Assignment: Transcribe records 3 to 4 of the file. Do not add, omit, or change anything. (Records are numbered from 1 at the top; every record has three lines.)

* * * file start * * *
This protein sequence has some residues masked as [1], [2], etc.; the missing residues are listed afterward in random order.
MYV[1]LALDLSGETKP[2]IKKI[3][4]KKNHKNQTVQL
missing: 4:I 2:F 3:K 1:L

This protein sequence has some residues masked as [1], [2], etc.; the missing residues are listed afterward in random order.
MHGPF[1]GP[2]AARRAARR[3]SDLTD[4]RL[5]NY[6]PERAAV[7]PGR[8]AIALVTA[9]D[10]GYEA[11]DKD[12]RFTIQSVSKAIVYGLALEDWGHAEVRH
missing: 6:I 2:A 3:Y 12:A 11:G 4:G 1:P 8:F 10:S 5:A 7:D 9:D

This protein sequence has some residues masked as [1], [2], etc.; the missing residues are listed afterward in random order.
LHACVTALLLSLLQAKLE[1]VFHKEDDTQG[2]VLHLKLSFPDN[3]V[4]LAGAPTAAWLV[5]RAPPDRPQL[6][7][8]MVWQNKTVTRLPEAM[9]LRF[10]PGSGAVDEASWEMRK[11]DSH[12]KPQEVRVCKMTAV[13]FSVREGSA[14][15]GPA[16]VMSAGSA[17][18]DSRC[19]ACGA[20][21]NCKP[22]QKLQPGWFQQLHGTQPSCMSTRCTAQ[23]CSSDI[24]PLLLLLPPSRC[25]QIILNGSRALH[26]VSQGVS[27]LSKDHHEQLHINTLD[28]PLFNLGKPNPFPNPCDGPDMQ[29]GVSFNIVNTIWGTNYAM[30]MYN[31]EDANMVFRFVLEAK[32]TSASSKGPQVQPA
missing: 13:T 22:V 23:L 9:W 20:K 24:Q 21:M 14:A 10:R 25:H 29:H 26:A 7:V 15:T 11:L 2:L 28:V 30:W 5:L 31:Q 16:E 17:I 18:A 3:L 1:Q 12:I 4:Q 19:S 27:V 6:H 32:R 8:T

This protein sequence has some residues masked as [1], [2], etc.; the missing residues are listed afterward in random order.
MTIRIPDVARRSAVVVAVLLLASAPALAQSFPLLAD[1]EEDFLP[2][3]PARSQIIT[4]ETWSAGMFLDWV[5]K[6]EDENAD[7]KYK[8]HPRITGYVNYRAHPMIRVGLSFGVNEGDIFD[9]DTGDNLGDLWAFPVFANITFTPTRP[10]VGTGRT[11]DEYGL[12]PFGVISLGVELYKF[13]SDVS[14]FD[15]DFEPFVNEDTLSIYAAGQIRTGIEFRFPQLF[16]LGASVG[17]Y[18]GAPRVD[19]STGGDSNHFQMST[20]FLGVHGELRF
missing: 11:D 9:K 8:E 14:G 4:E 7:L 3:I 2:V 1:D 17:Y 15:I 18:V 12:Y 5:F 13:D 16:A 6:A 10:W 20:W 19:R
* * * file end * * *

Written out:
This protein sequence has some residues masked as [1], [2], etc.; the missing residues are listed afterward in random order.
LHACVTALLLSLLQAKLE[1]VFHKEDDTQG[2]VLHLKLSFPDN[3]V[4]LAGAPTAAWLV[5]RAPPDRPQL[6][7][8]MVWQNKTVTRLPEAM[9]LRF[10]PGSGAVDEASWEMRK[11]DSH[12]KPQEVRVCKMTAV[13]FSVREGSA[14][15]GPA[16]VMSAGSA[17][18]DSRC[19]ACGA[20][21]NCKP[22]QKLQPGWFQQLHGTQPSCMSTRCTAQ[23]CSSDI[24]PLLLLLPPSRC[25]QIILNGSRALH[26]VSQGVS[27]LSKDHHEQLHINTLD[28]PLFNLGKPNPFPNPCDGPDMQ[29]GVSFNIVNTIWGTNYAM[30]MYN[31]EDANMVFRFVLEAK[32]TSASSKGPQVQPA
missing: 13:T 22:V 23:L 9:W 20:K 24:Q 21:M 14:A 10:R 25:H 29:H 26:A 7:V 15:T 11:L 2:L 28:V 30:W 5:L 31:Q 16:E 17:I 18:A 3:L 1:Q 12:I 4:Q 19:S 27:V 6:H 32:R 8:T

This protein sequence has some residues masked as [1], [2], etc.; the missing residues are listed afterward in random order.
MTIRIPDVARRSAVVVAVLLLASAPALAQSFPLLAD[1]EEDFLP[2][3]PARSQIIT[4]ETWSAGMFLDWV[5]K[6]EDENAD[7]KYK[8]HPRITGYVNYRAHPMIRVGLSFGVNEGDIFD[9]DTGDNLGDLWAFPVFANITFTPTRP[10]VGTGRT[11]DEYGL[12]PFGVISLGVELYKF[13]SDVS[14]FD[15]DFEPFVNEDTLSIYAAGQIRTGIEFRFPQLF[16]LGASVG[17]Y[18]GAPRVD[19]STGGDSNHFQMST[20]FLGVHGELRF
missing: 11:D 9:K 8:E 14:G 4:E 7:L 3:I 2:V 1:D 17:Y 15:I 18:V 12:Y 5:F 13:D 16:A 6:A 10:W 20:W 19:R